Jeffrey Harris: In recent years, we’ve seen a hard push by the SyFy channel back to narrative TV and narrative drama. Z Nation has been a part of that. We’ve seen the emergence of a lot more narrative shows back on SyFy. What is it like for the network to be part of this new era of sorts, back to science fiction?
Keith Allan: I think it’s great. I think they’re taking a gamble on trusting that the audience is going to want to see science fiction that really involves strong characters. I think that’s a testament that the audience is going to want the monsters, the horror, and the scare stuff and the human story behind these people. I think the right thing they are doing with Z Nation is that we get to see who these people are and what makes them tick and how they are conflicted with what they are having to do. It becomes more about our relationships with each other. I think that’s one of the strongest points of the show: How we interact with each other and how we abuse each other and don’t respect each other. I love it, because from an actor’s point of view, it’s just not interesting for me to run around and kill monsters all day. You want to engage with people, and you want to have those conversations. You want to get a little deeper about what makes this guy tick. Why would he be doing this? Why would he care? Why would he not care? I think that’s one thing that’s resonating with the audience. You get to flesh out these characters, and the audience feels like they get to know them a little bit.
Jeffrey Harris: What’s the status on the production of season two?
Keith Allan: We’re done. I finished on Monday, a week ago. I think they had a few more days of shooting with DJ Qualls, who plays Citizen Z, but they’re done. We’re done shooting. Now it’s all about post-production, so there is still editing, doing CGI on some of the upcoming episodes, and coloring and all the post-production stuff. All of it will be done in the coming months as the show continues to air.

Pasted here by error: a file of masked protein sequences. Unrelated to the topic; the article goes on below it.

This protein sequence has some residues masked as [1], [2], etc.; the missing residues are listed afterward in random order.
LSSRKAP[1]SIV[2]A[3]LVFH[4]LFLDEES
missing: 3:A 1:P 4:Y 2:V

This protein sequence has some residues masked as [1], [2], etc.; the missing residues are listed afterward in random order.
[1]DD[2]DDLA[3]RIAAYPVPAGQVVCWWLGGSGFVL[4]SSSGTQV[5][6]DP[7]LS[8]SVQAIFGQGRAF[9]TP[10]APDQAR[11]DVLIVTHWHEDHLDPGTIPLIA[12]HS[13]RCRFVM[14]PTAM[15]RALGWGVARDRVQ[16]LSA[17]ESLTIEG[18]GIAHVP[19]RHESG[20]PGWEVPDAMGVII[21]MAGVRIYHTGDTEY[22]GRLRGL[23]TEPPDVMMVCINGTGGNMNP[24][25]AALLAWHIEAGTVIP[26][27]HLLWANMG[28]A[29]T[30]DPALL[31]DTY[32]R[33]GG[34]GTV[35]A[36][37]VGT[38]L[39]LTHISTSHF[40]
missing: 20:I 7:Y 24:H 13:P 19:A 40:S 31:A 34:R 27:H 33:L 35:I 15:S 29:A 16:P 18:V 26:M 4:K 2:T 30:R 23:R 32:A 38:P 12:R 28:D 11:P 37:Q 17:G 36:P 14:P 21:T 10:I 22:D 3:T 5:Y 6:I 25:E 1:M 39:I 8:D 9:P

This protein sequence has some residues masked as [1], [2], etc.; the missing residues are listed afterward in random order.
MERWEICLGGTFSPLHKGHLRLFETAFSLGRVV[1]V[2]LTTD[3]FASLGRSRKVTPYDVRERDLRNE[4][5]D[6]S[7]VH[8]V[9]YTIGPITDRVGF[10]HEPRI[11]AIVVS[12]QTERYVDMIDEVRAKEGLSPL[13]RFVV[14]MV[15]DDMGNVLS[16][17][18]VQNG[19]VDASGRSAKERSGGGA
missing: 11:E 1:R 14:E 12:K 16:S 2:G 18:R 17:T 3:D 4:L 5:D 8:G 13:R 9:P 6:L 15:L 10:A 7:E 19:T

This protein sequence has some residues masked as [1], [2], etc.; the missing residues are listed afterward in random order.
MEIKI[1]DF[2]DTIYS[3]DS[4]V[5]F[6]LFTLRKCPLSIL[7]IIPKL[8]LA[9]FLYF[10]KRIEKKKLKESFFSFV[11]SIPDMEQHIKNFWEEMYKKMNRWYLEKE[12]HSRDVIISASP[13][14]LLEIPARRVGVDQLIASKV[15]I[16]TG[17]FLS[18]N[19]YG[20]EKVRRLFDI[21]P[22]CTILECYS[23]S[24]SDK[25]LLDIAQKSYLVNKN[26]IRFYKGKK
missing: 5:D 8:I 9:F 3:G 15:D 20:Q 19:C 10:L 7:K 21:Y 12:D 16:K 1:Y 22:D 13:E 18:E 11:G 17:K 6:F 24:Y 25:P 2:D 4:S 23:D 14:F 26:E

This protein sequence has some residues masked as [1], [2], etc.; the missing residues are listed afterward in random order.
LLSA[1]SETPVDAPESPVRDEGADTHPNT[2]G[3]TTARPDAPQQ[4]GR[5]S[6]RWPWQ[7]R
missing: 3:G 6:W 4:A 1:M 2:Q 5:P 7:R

Jeffrey Harris: What do you think Murphy wants at this point?
Keith Allan: I think he wants to be his own man. I think he wants his life back. That means he has to be rid of these people. But, that being said, he can’t have that right now because everyone wants a piece of him. Really his best bet is with Warren and the group because they know him and they have a bit of empathy for him. Some of these bounty hunters might just put him in chains and lock him in a box. I think he wants his freedom. He wants to have the power of choice in his own life, which he gets to do a bit here and there. He’ll run away, but he’s no fool. He knows that he’s a wanted man, so he’s got to be careful. These people will kill for him, and he needs that right now.
Jeffrey Harris: What’s the word on season three?
Keith Allan: There has been no word yet. I don’t know. Usually, we’ll find out within the next month if we’re up for season three.
Jeffrey Harris: Do you have any other projects you’re working on now?
Keith Allan: I have a film that I am trying to get produced. If you go to my website, KeithAllanActor.com, under upcoming projects I have a film I shot the opening seven minutes for to shop it around to try and get producers interested in it. Now that I’m back, I’m going to start putting my energy to get that off my ground. It’s based on a play I did in Los Angeles a couple of years ago. It’s kind of a graphic novel, dark comedy, crime-fighter, super-villain piece. It’s very stylized. It’s very funny and dark. It’s a great piece. That’s one thing I’m going to throw my energy to try and get that happening.
Jeffrey Harris: What do you remember on getting to be a part of the Star Trek saga with Star Trek: Enterprise?
Keith Allan: For me, I grew up with Star Trek, the original. I was thrilled to death to be on that set and getting to do that. I had extensive makeup on that show.
Jeffrey Harris: Right because you were a Suliban?
Keith Allan: I was. Ooh, very good. I’m impressed that you know that. Yes, I was Raan the Suliban. I was in makeup probably five hours for that, at least. Five or six I think. Just the mere fact that in between shooting that I would wander around the set, and I was like, “Oh my god! I’m standing in a transporter room! How awesome is this?!” It was a bit of a dream come true. I was playing a bit of a tough Suliban, and I broke the Captain’s chair on the set. We’re doing this scene where I have to strong arm this guy, and I throw him in the Captain’s chair. I threw him a little too hard, and the chair became detached from the Enterprise. It was kind of like, “Oh s***! I broke the Enterprise!”
Jeffrey Harris: You should own it. That could be like your badge of honor. How many actors can say they broke the captain’s chair on the bridge of the Enterprise? I don’t think William Shatner can say that.
Keith Allan: Yeah right. I know.
Jeffrey Harris: Thanks so much for your time. Congratulations on the second season. Here’s to Z Nation getting a third season, six seasons and a movie and all that.
Keith Allan: Thank you sir.
Thank you to Keith Allan for taking time to speak with us. New episodes of Z Nation are currently airing on Friday on SyFy. You can check out more of Keith Allan on his website KeithAllanActor.com, his Twitter @KeithAllanDuh, Instagram and Facebook page. Allan is also looking forward to meeting fans on the convention circuit soon. He will be appearing at Walker Stalker Con in Atlanta, Georgia. In addition, he is set to appear at conventions all across the world, including some in Milan and Germany.